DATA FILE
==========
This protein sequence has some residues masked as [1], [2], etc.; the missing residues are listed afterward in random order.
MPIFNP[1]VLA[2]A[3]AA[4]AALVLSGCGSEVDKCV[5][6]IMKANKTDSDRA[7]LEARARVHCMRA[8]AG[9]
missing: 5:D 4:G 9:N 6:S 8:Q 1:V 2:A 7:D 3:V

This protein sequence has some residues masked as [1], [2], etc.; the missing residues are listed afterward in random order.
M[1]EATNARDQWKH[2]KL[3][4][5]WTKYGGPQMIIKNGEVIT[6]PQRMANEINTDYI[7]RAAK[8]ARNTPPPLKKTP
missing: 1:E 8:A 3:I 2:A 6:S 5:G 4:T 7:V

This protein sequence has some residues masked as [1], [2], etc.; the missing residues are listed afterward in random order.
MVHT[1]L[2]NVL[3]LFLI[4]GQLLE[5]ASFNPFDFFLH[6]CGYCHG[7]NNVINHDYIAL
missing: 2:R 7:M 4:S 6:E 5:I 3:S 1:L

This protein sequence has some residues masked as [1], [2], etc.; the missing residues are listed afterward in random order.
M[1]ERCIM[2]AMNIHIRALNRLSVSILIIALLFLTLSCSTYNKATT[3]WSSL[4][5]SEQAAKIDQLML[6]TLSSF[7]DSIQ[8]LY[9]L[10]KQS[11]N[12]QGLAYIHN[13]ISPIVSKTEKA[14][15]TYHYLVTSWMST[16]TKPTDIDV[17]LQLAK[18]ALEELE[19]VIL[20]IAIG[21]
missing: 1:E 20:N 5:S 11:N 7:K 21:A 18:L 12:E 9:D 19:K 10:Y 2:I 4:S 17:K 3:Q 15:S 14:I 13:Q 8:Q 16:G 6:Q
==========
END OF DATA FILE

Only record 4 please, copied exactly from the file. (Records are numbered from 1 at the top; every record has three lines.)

This protein sequence has some residues masked as [1], [2], etc.; the missing residues are listed afterward in random order.
M[1]ERCIM[2]AMNIHIRALNRLSVSILIIALLFLTLSCSTYNKATT[3]WSSL[4][5]SEQAAKIDQLML[6]TLSSF[7]DSIQ[8]LY[9]L[10]KQS[11]N[12]QGLAYIHN[13]ISPIVSKTEKA[14][15]TYHYLVTSWMST[16]TKPTDIDV[17]LQLAK[18]ALEELE[19]VIL[20]IAIG[21]
missing: 1:E 20:N 5:S 11:N 7:K 21:A 18:L 12:E 9:D 19:K 10:Y 2:I 4:S 17:K 3:Q 15:S 14:I 13:Q 8:Q 16:G 6:Q